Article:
KG: It would have been very easy to make [Macfadyen’s character] angry and to make him yell at her and be mad. I felt like it was more insidious and more disgusting if his argument kind of made sense. If he presented a coherent argument. If he was able to shoot holes in her complaint. We’re looking at gaslighting. That he can make her think she’s judging the woman instead of being concerned for her and sort of flip the whole situation on its head is important. I structured it so that I could pack in all these ideas, as well as my favorite line, “We could use more women producers.”
TL: That scene is full of good lines, not only that one, but his final line to Jane: “I don’t think you have anything to worry about. You’re not his type.”
KG: It was in the media coverage a lot, that line. Not just associated with Weinstein, but a lot of those men, so it was, I guess, ripped straight from the headlines. We almost took it out because it felt like it was a little too on the nose, but it came up again and again so it just felt natural.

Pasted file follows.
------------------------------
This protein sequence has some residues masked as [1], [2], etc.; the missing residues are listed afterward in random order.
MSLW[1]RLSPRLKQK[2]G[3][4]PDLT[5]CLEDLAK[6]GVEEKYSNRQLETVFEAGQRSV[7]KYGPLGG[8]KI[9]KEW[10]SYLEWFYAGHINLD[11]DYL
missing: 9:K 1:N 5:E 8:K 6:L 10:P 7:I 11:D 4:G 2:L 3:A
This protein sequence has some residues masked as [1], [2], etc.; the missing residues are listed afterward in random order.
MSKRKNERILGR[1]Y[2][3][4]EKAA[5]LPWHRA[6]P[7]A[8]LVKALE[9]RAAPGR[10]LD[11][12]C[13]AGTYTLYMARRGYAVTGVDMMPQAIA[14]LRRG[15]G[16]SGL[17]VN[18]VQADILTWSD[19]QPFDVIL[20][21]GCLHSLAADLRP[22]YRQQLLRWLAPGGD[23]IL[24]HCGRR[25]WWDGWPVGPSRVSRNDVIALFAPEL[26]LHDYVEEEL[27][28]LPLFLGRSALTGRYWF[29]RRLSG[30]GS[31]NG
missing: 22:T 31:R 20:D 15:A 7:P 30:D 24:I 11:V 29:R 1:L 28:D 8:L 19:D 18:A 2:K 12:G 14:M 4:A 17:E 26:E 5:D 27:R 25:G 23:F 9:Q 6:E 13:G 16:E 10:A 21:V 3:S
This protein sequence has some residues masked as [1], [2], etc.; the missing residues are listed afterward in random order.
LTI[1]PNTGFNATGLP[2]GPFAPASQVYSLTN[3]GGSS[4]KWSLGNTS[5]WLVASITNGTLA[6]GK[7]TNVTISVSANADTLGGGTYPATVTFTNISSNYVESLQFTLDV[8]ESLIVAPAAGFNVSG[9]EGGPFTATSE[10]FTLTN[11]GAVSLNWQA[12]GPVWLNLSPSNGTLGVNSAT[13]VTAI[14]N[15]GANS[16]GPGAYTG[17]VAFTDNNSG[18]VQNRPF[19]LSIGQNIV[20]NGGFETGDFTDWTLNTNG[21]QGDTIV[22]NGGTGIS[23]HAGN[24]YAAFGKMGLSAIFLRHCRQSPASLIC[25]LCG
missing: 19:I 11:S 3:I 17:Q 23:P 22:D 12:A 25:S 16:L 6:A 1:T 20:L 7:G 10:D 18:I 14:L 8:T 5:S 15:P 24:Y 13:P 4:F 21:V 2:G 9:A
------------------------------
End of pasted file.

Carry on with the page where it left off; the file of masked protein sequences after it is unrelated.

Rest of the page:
TL: Along with being called a #MeToo movie, “The Assistant” has also been described as a pro-union film, since it shows why we need better workplace conditions for assistants and others with little power.
KG: [Producer] James Schamus likes to joke that the film’s real working title was “Capitalism.” To be honest, the best reaction I’m getting is bosses that come out of the film and say, “Wow, I’m going to rethink the duties I have my assistants doing.” We’ve had that a few times. The idea that people see our film and can think about how to make our workplaces safe, fair, equitable — I love that.
TL: You’ve said that you’re hopeful Hollywood can change, but it’s hard to find hope in “The Assistant.”
KG: Yeah, it’s not a very hopeful movie is it? I do have hope. I do think things are changing. I just think it was so bad for so long that there was part of me that didn’t want to let people off the hook [with this film], you know? I didn’t want to give people the satisfaction of thinking, “Oh, pat ourselves on the back because it’s all fixed.” It really isn’t, and we really have a long way to go. I wanted to keep those conversations going to shift focus away from the men and toward the women. The more conversations like this we can have, the better.